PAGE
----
Importing to Australia? Find out What is a Customs Broker and what they do

 

It is always a fun question at school reunions, family gatherings and when meeting new people:

 

So what do you do?

 

I am the Customs Manager at a Customs Brokerage.

 

Ahhh, Customs, like on that Border Security TV show, yeah I saw that, they were strip searching this guy suspected of smuggling live snakes hidden in his trousers…

 
No…more like a translator between the Private Sector and the correlating Government Departments.

 

Oh, I didn’t even know that was a thing…

 

It’s interesting isn’t it?

 

In the 2014-15 financial year Australia’s goods importations exceeded $250 billion, of which over A$191 billion were manufactured products , almost every single person I have ever met at some point or another(1) in their lives have come into contact with something that was manufactured overseas and was imported, probably by an Importer who utilised the services of a Customs Brokerage, but very few people have ever heard of the profession, in fact probably 90% of people I encounter (outside of the industry) have never heard of it. Ever.

 

The next line of the conversation is usually me providing a hypothetical scenario, the variations are endless, but for demonstration sake:

Let’s say you wanted to open a clothing boutique, you’ve got funding, you have rented a shop and you need to fill it with furnishings and merchandise. Things like racks, shelves and counters may all be cheaply sourced from a supplier in China, while items for sale could range from handmade silk scarves from India, to handbags, belts and shoes made in China, to dresses, skirts and blouses from the USA.

 

You order the goods from your Chinese, Indian and American suppliers and they are shipped to you. When the goods arrive in Australia they need to be “cleared” through Australian Customs(2) and Quarantine(3), the destination charges need to be paid and the cargo needs to be collected from the depot. Each shipment (there are four separate shipments in the above scenario), will cross over the desks of at least two Government Departments, a Forwarder and a Transport Provider. It can be a minefield to manage, there are so many regulations and legislative requirements in an industry that is constantly changing and where the penalties range from infringement notices to incarceration it exacerbates the already stressful situation of starting a new enterprise.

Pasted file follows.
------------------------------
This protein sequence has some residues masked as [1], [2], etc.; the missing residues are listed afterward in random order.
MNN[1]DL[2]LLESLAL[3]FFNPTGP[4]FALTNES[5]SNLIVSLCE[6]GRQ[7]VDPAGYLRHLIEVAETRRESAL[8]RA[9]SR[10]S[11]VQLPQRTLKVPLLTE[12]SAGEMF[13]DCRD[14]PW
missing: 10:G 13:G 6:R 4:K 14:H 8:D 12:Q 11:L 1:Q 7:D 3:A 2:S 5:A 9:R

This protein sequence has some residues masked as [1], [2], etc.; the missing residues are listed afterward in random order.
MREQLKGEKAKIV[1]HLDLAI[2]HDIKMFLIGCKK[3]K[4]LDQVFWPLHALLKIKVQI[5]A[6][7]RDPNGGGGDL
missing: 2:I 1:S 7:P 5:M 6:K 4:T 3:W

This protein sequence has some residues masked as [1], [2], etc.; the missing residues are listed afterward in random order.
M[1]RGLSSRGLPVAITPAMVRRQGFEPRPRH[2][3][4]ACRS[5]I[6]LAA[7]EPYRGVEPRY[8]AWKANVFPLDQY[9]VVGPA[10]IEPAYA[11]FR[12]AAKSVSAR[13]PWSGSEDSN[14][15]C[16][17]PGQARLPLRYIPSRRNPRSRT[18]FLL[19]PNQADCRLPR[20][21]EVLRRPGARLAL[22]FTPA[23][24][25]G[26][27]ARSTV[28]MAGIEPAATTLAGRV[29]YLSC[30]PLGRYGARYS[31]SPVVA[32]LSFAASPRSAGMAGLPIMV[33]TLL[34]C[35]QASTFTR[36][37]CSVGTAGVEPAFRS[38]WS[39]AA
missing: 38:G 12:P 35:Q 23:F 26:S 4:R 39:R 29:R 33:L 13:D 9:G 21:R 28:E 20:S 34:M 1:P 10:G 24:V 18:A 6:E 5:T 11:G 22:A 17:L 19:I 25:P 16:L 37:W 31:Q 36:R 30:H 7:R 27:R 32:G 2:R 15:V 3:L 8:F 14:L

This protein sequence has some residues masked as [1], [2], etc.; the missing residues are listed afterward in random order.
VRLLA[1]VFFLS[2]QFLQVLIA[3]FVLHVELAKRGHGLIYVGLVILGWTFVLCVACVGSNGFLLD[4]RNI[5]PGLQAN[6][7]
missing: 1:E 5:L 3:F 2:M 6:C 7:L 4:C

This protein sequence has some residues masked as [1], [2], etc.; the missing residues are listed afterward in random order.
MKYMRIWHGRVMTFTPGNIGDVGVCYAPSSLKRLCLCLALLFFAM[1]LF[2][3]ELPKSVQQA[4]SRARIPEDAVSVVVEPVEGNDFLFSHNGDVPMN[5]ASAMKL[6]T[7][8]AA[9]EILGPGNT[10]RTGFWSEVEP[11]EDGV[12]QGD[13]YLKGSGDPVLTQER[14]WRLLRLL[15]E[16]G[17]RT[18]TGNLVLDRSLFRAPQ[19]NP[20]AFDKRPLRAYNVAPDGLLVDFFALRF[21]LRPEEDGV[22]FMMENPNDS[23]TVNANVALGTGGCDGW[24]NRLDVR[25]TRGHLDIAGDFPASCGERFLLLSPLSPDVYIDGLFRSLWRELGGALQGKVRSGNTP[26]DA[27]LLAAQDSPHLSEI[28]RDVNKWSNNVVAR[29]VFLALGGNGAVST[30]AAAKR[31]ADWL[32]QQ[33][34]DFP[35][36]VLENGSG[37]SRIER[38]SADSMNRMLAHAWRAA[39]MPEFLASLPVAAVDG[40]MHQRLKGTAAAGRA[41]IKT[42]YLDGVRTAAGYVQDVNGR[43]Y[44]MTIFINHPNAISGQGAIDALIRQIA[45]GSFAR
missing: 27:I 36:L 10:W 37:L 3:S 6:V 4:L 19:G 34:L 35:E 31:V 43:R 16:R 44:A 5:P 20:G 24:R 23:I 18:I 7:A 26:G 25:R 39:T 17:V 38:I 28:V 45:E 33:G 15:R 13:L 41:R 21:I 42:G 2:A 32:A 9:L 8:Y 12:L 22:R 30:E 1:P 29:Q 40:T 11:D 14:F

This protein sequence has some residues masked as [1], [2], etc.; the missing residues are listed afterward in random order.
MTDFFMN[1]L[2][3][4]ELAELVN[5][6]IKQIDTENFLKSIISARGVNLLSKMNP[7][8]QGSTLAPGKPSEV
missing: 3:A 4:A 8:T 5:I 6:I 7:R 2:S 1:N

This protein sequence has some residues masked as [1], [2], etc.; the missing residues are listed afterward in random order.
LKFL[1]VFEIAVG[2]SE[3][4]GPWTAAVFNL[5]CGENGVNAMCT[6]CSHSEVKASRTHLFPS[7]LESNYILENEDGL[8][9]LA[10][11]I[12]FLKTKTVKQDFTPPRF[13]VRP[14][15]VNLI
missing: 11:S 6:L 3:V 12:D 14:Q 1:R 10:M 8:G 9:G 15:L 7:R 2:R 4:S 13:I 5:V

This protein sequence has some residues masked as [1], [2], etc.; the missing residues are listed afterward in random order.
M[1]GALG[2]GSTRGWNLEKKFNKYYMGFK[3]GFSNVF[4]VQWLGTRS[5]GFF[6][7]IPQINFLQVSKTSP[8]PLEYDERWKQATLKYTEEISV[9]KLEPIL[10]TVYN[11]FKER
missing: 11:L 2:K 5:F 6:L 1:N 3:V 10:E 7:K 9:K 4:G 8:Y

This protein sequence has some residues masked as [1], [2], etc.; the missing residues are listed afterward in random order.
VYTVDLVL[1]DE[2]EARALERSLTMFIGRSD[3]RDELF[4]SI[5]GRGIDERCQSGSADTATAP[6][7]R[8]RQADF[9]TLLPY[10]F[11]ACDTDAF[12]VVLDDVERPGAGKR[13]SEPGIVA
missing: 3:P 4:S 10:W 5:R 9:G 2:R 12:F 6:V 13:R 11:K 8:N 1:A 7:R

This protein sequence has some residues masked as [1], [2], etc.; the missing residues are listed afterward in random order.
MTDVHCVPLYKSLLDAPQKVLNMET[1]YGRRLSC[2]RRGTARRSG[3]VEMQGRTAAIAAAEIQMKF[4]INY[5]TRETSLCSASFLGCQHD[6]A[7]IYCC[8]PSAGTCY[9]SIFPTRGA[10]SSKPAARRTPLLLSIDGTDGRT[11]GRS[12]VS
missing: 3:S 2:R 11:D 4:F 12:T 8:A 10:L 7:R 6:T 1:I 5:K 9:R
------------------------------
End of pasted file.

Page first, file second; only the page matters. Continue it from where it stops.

This is where your Customs Brokerage comes in. Our primary role is to engage our years of experience to minimise your financial liabilities while ensuring that you are in compliance with all Customs and Quarantine requirements. We utilise our industry connections to ensure that the shipments are handled with efficiency so that the goods can be delivered to you with minimal delay. We do all of the legwork, from port to door and in doing so minimise the stresses of managing multiple service providers. We aim to provide you with fantastic customer service to keep you up to date on the status of your shipments by sending you updates about key shipment dates.

 

We give you the opportunity to delegate the bureaucratic importation process so that you can focus on the more important things with peace of mind.

 

If you would like to find out how we can make importing easy for you, please contact us for a no obligation quote on (02) 9980 1364.

 
Written by Jamie Murray
 
About the Author:
Jamie Murray commenced her career at Bollinger Shipping Agency in December 2006 and has been Managing the Customs Department since January 2013. She has completed an Advanced Diploma in Business Management and the CBFCA National Customs Brokers Course. While already well versed in interpreting the requirements of the Department of Agriculture, she will be formalising her experience by completing Quarantine Accreditation in 2015. Jamie is dedicated to her work and, without exception, she demonstrates a meticulous, careful and accurate approach all tasks.
 
Barry Bollinger, Director, Bollinger Shipping Agency Pty Ltd, July 2015
 
(1) Data from DFAT Trade Summary – http://dfat.gov.au/aboutus/publications/tradeinvestment/Documents/monthlytradedata.pdf

(2) Now referred to as the Australian Border Force

(3) Now referred to as the Department of Agriculture